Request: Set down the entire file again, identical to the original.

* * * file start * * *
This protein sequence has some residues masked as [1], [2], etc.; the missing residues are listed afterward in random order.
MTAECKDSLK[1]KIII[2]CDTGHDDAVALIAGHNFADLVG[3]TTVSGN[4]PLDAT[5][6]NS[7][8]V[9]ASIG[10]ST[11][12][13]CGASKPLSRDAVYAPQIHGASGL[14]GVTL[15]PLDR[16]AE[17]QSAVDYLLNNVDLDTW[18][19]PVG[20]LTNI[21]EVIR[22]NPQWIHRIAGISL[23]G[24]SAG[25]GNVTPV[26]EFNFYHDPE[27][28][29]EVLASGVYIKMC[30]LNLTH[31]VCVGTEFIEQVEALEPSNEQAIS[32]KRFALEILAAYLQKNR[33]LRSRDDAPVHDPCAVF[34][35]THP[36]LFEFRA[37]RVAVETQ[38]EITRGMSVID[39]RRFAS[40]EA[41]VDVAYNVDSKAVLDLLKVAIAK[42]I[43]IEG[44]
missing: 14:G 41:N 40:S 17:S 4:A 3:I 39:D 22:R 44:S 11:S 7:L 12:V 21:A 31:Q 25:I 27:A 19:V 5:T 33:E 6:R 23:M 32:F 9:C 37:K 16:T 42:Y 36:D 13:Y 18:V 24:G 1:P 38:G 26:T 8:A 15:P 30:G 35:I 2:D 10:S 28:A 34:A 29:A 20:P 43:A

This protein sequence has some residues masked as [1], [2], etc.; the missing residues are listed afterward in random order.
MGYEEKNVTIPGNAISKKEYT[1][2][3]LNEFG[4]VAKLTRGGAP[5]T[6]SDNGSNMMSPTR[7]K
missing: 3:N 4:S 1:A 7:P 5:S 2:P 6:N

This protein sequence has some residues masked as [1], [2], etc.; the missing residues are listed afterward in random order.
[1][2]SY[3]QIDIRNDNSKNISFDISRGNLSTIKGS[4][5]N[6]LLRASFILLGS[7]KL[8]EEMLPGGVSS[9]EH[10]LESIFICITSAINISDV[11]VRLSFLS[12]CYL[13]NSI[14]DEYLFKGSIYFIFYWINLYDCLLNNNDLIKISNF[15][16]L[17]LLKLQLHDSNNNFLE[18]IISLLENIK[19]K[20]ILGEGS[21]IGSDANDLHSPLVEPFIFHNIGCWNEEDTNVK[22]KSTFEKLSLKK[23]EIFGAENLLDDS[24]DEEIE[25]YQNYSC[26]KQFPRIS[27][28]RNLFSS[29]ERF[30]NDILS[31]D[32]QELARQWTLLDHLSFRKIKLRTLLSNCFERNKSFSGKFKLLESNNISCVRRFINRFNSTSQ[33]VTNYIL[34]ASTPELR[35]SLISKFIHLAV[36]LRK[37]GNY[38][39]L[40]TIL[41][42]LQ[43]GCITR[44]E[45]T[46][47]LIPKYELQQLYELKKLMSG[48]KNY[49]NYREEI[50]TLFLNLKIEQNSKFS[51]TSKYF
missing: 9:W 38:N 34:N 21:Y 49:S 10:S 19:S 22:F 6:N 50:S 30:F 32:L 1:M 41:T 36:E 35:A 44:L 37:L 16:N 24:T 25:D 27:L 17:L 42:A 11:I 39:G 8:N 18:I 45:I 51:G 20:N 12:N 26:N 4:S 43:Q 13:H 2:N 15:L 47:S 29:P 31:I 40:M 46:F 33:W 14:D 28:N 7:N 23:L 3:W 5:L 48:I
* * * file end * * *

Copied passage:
This protein sequence has some residues masked as [1], [2], etc.; the missing residues are listed afterward in random order.
MTAECKDSLK[1]KIII[2]CDTGHDDAVALIAGHNFADLVG[3]TTVSGN[4]PLDAT[5][6]NS[7][8]V[9]ASIG[10]ST[11][12][13]CGASKPLSRDAVYAPQIHGASGL[14]GVTL[15]PLDR[16]AE[17]QSAVDYLLNNVDLDTW[18][19]PVG[20]LTNI[21]EVIR[22]NPQWIHRIAGISL[23]G[24]SAG[25]GNVTPV[26]EFNFYHDPE[27][28][29]EVLASGVYIKMC[30]LNLTH[31]VCVGTEFIEQVEALEPSNEQAIS[32]KRFALEILAAYLQKNR[33]LRSRDDAPVHDPCAVF[34][35]THP[36]LFEFRA[37]RVAVETQ[38]EITRGMSVID[39]RRFAS[40]EA[41]VDVAYNVDSKAVLDLLKVAIAK[42]I[43]IEG[44]
missing: 14:G 41:N 40:S 17:S 4:A 3:I 39:D 22:R 44:S 11:S 7:L 12:V 21:A 31:Q 25:I 27:A 19:V 5:T 33:E 6:R 23:M 32:F 9:C 37:K 16:T 42:Y 36:D 13:Y 18:V 24:G 1:P 38:G 26:T 8:A 15:P 30:G 35:I 2:D 10:S 28:A 34:A 29:A 20:P 43:A

This protein sequence has some residues masked as [1], [2], etc.; the missing residues are listed afterward in random order.
MGYEEKNVTIPGNAISKKEYT[1][2][3]LNEFG[4]VAKLTRGGAP[5]T[6]SDNGSNMMSPTR[7]K
missing: 3:N 4:S 1:A 7:P 5:S 2:P 6:N

This protein sequence has some residues masked as [1], [2], etc.; the missing residues are listed afterward in random order.
[1][2]SY[3]QIDIRNDNSKNISFDISRGNLSTIKGS[4][5]N[6]LLRASFILLGS[7]KL[8]EEMLPGGVSS[9]EH[10]LESIFICITSAINISDV[11]VRLSFLS[12]CYL[13]NSI[14]DEYLFKGSIYFIFYWINLYDCLLNNNDLIKISNF[15][16]L[17]LLKLQLHDSNNNFLE[18]IISLLENIK[19]K[20]ILGEGS[21]IGSDANDLHSPLVEPFIFHNIGCWNEEDTNVK[22]KSTFEKLSLKK[23]EIFGAENLLDDS[24]DEEIE[25]YQNYSC[26]KQFPRIS[27][28]RNLFSS[29]ERF[30]NDILS[31]D[32]QELARQWTLLDHLSFRKIKLRTLLSNCFERNKSFSGKFKLLESNNISCVRRFINRFNSTSQ[33]VTNYIL[34]ASTPELR[35]SLISKFIHLAV[36]LRK[37]GNY[38][39]L[40]TIL[41][42]LQ[43]GCITR[44]E[45]T[46][47]LIPKYELQQLYELKKLMSG[48]KNY[49]NYREEI[50]TLFLNLKIEQNSKFS[51]TSKYF
missing: 9:W 38:N 34:N 21:Y 49:S 10:S 19:S 22:F 6:N 50:S 30:F 32:L 1:M 41:T 36:E 35:A 44:L 37:L 16:N 24:T 25:D 27:L 17:L 42:A 11:I 39:G 8:N 18:I 45:I 51:G 20:N 12:N 26:N 4:S 43:Q 13:H 2:N 15:L 47:S 29:P 31:I 40:M 46:F 33:W 14:D 28:N 7:N 23:L 3:W 5:L 48:I